And behold, if you google Galaxy Hotel, guess what pops up in the first position on Google That’s right the hotel’s ad, and their website – positions one and two. TripAdvisor and the rest are way down the list of results, which tells me somebody is working hard in the hotel’s marketing and sales departments. Furthermore, their Facebook profile ranks higher than Hotels.com, which shows somebody is tweaking their social presence like crazy. But let’s continue as with the others.
Let me see, how is this for an introductory text.
“The 5* experience of staying at the Galaxy has been awarded time and time again. Our guests’ satisfaction is the culmination of our commitment to excellence. This is not only reflected in the range of facilities and amenities offered for our guests to enjoy. It is rooted in our dedication to hospitality with a personal touch. The quality of our services is a result of this, as is our attentive and vigilant business-as-usual attitude. Our high standards are constantly increasing, as we take our role as your hosts quite seriously.”
Now, this is interesting. Someone spent some money and some effort to hire a wordsmith of sorts here. Let’s pretend I’m a well educated British or American businessman who knows nothing about Heraklion. Ah, but you already know what I am about to say. I am 20,000 times more likely to book Galaxy, especially given the hotel’s stunning website imagery. Galaxy’s management chose Nelios for creating their presence, and it’s clear the hotel owner listened to what the marketing and design firm told them.
Even though the Google PageSpeed index on the mobile site is only 22 (still low), it looks like the non-visible image and a cache problem account for most of this loss of speed. Other than this, the website contingent of Galaxy Hotel is one of the best I’ve seen.
As I suspected from the Google SERPs indicator on social, Galaxy Hotel is prolific compared to most Crete hotels. Although the Likealyzer score shows signs there could be an improvement in responsiveness and engagement, the 12,000 plus followers on Facebook and the almost 1,400 Instagram followers of the hotel
Lastly, Galaxie Hotel Iraklio also fails the public relations and communications test where media outreach is concerned. Like almost every other Crete hospitality business, this property seems to be totally dense where earned, owned, or even paid for media is concerned. They do have a Telegraph UK piece from last year still visible in news, and there’s a mention from Argophilia about a chess tournament, but the rest is
Dessole Dolphin Bay Resort
Expedia, TripAdvisor, Booking.com, Booking.com, and then I find out for the first time since living on Crete what and where the Dessole Dolphin Bay Resort is. Okay, it must be me, or maybe there are just too many resorts in Malia! No, the owners of this property clearly hate the digital world and are determined to never play ball with the rest of world hospitality players. Let’s forget for a moment the hotel group’s website ranks lower than the lame Hotel-Crete.net contingent, the Dessole Resorts & Hotels site is barely even functional. Trying to read all the pages in English instead of Turkish proves impossible since only the landing seems to be for us Anglo Saxons. Even the two or three lines of English text visible are not formed into actual sentences, but who am I to complain as a potential beachgoer next summer?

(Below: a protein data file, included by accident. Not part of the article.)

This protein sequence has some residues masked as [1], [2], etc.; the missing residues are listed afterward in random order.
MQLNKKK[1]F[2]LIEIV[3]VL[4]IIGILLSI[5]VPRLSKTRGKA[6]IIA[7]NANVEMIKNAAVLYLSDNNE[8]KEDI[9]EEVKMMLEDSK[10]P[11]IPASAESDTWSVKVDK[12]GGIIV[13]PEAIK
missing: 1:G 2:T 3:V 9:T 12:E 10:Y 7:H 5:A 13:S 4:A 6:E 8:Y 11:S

Wow, activities are limited to “unlimited joy” in Turkish. Let’s move on.
The site scores a 39, just below average, probably owing to the fact there are no texts and only sparse imagery to be indexed. The site gets mostly Russian traffic, and not much of this demographic if an Alexa of 5 plus million says anything. I am cringing just going through the paces here, to be honest. It looks like PGS Hotels had the site made from scratch, but I cannot be certain. What is clear is that whoever translated the site cannot spell Aegean (see screenshot).
PGS Hotels is a group, so having a Facebook profile with only 6,000 followers is not exactly world class engagement in my book. Likealyzer puts this Facebook entity as totally disengaged and scores it the lowest of the ones you see here. The group also has an Instagram and a YouTube channel featuring some hot chicks twerking like Spring Break is forever at Xone Club. I particularly like the imagery of the overweight guy jumping into the pool with the 20-somethings, it conveys the essence of PGS Hotels I guess. I could not resist, here is one of their stylish videos.
Mediocre digital PR and marketing are costing Crete hoteliers millions of euros per season. What’s more, lazy and complacent thinking will end up not only ruining a great many hotel businesses but the Crete value proposition as a whole. Hoteliers here fall into basically three categories. The most desperate ones are just horrified by the idea of pushing back at big-budget operators like TUI and Thomas Cook, for fear their properties will fall from favor. The second category is made up of complacent owners satisfied with the status quo of filling to capacity and
The problem for all of these operators is easy to show if only the lot of hoteliers here on Crete could imagine a loyal customer lost forever over a fly in the soup, a missing mint on that pillow, or words on a website that show a lack of tact and caring. These hotel owners will probably never realize the “next” level of success because of their attitude toward their present situation. For these hoteliers, I can offer a stunning revelation from the experts at the SWEOR agency in the U.S.: almost 40% of the people who visit your website will turn away if the design or content is a turn-off. I’ll leave you to do the math concerning hundreds of people NOT from TUI leaving and never coming back. Sorry to upset your brunch, but 100,000 euro you missed and never knew you missed is a nightmare, now isn’t it? By the way, the studies show 88% of website visitors who leave on account of your mistakes never return. These are the premium customers that went to your competitors.
Stay tuned for more allstars of Crete, Greece, and Europe hotel promotions.